Workers’ Compensation

Employer misconduct: Dangerous Conditions and FLSA Violations

Employer misconduct: Dangerous Conditions and FLSA Violations

Despite the laws that require employers to ensure their employees of a healthy and safe work environment, office injuries still occur due to the reckless or negligent act of many employees and, sometimes, of employers themselves.

Office settings may be free of hazardous substances, sharp tools and heavy equipment, making these safer than construction sites; however, it should not be denied that even these work environments have their own types of dangers that can cause employees injuries. Though most are minor, some are serious enough, like sprain, electrocution, neck, head and/or back injuries, and repetitive strain injuries, which can damage the muscles, tendons, ligaments and nerves.

One contributory factor to office injuries is overwork or being required by employers to work longer than their regular shift. This renders employees exhausted and sleepy, besides causing in them lack of needed rest. Worst than being required to work overtime, however, is being denied overtime pay for the extra time that they have rendered.

“A laborer is worth his wage.” This is the clear message of the the Fair Labor Standards Act (FLSA), which was passed into law in 1938. Also known as the Wages and Hours Bill, the FLSA covers all employees, whether full-time or part-time, and determines the minimum wage and rate of overtime pay.

According to Houston FLSA attorneys at Williams Kherkher, “The Fair Labor Standards Act (FLSA) outlines rules employers must follow when paying employees. The FLSA defines what overtime pay is, when employees must be paid an overtime rate, and which employees are eligible for overtime. Unfortunately, many businesses in many different industries routinely make efforts to deny workers the overtime pay they are entitled to. There are various ways employers accomplish this, including but not limited to:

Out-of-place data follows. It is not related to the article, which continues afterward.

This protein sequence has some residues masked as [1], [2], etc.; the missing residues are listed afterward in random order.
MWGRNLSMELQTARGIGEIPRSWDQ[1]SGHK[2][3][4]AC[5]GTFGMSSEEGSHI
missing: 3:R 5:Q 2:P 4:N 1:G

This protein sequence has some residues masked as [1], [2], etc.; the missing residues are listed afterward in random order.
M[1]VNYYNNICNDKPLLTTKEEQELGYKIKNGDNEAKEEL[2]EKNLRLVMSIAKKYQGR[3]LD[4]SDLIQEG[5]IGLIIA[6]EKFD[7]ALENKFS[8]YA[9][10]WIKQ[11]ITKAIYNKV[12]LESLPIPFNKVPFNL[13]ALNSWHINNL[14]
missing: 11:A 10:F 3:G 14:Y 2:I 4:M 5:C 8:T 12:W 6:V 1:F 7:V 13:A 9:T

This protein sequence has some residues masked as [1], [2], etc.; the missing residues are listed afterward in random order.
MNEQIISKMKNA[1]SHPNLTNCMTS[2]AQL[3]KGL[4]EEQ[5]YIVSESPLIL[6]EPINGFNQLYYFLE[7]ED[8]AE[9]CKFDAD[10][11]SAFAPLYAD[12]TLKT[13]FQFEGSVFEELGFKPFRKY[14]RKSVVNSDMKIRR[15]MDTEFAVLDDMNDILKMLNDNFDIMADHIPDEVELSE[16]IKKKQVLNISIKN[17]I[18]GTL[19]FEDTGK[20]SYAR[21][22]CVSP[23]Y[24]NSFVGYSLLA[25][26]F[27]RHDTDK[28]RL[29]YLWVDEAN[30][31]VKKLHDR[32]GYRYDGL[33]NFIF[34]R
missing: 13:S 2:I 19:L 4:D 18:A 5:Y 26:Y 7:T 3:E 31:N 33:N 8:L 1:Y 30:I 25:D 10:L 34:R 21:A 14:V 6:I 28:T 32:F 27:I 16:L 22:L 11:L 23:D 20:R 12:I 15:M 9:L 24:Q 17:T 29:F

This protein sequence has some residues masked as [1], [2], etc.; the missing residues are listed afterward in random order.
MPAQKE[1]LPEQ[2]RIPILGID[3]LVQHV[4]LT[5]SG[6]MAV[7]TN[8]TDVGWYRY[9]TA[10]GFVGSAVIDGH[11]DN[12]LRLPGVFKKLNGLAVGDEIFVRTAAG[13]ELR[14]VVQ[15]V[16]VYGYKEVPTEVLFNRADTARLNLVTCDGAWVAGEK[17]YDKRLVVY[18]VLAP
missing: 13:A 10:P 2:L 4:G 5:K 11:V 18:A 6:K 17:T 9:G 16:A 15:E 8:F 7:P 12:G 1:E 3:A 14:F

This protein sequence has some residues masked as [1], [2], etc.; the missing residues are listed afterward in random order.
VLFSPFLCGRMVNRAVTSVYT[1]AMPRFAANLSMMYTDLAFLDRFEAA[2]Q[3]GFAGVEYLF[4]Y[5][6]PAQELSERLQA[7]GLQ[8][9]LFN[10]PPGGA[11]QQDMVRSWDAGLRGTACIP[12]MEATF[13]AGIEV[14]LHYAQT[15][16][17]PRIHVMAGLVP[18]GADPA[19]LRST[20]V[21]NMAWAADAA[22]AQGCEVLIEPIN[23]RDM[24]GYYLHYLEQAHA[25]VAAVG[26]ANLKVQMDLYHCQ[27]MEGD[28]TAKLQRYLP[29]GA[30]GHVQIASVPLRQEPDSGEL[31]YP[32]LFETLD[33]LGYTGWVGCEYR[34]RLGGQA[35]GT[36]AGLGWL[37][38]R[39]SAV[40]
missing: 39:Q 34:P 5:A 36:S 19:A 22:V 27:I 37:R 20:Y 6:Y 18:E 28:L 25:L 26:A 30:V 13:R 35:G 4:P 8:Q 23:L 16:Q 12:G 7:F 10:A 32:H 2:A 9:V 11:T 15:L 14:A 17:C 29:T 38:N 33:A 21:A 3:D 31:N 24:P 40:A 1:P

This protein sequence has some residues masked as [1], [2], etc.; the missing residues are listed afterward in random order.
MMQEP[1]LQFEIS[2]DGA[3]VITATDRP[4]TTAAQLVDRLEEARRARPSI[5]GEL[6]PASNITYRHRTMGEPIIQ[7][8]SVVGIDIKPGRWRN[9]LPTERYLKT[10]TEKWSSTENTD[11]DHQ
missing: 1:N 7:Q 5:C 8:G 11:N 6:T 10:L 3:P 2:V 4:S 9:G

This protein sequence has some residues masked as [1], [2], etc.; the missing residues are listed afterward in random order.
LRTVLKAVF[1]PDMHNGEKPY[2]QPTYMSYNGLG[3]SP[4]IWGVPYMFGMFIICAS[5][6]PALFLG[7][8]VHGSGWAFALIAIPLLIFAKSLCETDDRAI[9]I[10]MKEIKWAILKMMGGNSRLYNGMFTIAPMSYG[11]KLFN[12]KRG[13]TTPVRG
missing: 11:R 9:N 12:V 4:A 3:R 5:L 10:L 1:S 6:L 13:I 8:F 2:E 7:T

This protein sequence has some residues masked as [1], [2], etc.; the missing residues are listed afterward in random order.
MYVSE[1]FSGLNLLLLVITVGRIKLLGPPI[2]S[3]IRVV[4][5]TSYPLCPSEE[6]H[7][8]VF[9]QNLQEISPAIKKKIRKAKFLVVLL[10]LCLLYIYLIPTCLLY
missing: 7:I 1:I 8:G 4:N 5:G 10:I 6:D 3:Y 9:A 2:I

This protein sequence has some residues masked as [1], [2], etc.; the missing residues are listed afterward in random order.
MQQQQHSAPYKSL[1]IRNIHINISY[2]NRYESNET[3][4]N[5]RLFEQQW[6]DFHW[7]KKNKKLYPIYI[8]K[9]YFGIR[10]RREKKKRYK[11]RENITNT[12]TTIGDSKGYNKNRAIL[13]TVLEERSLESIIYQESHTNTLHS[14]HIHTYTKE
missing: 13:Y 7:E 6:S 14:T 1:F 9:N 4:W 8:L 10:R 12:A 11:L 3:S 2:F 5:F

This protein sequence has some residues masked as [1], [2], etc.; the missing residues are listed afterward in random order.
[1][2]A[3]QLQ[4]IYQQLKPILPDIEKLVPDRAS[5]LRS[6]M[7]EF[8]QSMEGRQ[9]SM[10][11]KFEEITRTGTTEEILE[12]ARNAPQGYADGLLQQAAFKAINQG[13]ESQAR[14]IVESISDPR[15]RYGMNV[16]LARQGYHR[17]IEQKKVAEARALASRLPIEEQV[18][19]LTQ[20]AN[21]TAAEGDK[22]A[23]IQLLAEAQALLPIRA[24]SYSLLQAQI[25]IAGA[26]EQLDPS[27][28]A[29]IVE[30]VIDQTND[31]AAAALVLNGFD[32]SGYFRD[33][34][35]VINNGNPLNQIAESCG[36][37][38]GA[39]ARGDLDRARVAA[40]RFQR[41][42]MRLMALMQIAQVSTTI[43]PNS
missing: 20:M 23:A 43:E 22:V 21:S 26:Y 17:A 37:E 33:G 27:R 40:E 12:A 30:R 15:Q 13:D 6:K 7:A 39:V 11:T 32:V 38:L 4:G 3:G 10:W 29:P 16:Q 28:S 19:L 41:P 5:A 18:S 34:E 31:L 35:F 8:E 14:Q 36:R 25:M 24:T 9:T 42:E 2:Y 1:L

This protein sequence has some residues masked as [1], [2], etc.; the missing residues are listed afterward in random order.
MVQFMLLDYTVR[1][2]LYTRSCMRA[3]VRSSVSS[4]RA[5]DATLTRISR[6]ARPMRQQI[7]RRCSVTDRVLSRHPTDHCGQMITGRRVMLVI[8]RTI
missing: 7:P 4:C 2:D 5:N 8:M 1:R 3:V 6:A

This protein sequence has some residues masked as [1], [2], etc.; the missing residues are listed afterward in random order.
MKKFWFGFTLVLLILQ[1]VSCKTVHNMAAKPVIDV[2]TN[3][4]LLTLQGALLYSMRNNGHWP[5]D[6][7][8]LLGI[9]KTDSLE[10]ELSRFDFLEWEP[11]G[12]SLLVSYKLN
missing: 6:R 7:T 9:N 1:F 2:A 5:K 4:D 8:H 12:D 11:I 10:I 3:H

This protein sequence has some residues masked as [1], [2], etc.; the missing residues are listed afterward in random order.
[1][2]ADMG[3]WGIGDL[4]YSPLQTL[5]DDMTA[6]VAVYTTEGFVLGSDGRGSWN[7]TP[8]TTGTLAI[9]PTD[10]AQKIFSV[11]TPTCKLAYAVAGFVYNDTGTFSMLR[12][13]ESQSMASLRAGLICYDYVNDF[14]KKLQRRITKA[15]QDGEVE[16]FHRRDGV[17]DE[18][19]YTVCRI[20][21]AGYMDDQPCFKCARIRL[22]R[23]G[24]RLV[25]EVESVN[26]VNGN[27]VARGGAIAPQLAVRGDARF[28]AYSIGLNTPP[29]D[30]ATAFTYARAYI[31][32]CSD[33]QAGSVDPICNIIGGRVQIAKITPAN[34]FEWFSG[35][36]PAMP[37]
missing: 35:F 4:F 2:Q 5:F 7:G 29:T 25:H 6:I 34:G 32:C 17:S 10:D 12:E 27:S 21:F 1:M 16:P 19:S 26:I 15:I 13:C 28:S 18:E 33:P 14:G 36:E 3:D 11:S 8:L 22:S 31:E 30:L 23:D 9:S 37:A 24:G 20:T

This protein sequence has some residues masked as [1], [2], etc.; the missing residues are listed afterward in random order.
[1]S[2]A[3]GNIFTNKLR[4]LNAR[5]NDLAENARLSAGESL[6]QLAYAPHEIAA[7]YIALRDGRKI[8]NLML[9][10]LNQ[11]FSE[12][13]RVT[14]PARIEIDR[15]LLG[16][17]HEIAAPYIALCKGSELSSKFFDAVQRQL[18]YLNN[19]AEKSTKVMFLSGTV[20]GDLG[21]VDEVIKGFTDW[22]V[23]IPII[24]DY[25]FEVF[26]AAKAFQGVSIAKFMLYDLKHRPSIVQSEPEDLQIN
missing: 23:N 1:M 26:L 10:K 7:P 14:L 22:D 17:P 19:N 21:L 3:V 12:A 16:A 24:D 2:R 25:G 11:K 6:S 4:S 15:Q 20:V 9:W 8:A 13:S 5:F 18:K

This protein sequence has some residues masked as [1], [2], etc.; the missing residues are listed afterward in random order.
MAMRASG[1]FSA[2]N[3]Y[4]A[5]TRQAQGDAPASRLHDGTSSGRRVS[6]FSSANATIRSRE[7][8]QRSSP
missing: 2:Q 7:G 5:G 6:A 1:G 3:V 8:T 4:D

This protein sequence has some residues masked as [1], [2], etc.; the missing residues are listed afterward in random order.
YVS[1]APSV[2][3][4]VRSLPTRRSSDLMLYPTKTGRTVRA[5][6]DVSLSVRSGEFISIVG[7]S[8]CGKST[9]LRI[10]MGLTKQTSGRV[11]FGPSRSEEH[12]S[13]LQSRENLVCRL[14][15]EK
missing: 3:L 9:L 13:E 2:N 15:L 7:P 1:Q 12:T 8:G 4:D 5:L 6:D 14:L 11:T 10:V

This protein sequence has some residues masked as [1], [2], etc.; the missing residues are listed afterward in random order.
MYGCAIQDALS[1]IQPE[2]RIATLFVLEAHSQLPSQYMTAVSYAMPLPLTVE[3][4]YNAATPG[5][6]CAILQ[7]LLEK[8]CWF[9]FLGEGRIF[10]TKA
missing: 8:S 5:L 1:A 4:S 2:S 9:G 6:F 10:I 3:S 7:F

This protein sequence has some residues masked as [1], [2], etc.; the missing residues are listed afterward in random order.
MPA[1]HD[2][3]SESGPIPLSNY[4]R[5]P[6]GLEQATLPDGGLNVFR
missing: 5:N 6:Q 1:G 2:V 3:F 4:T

• Misclassifying employees as exempt from overtime pay
  • Miscalculating hours worked,
  • Illegally requiring employees to perform tasks or travel “off the clock”.

Overtime pay, or payment for work rendered by employees in excess of their maximum daily or weekly work shift, is computed separately and given a higher value than regular time pay. Overtime pay is hard-earned money. Many American employees go through the sacrifice of giving up a part of their time for rest or family time to be able to take home a bit higher pay than the usual. For employees who need to send their kid/s to school or who need to pay child support, overtime pay is definitely very important as this can enable or help them accomplish a whole lot of other things for themselves and their kid/s. Thus, being cheated of overtime pay gives employees the legal right to pursue legal action which may help them recover back wages.

Though overtime work can augment an employee’s pay, rendering overtime often can have negatives effects too as this can affect his/her overall job performance and overall health. If health, specifically, is affected, an employee may be more prone to illnesses or injuries at work.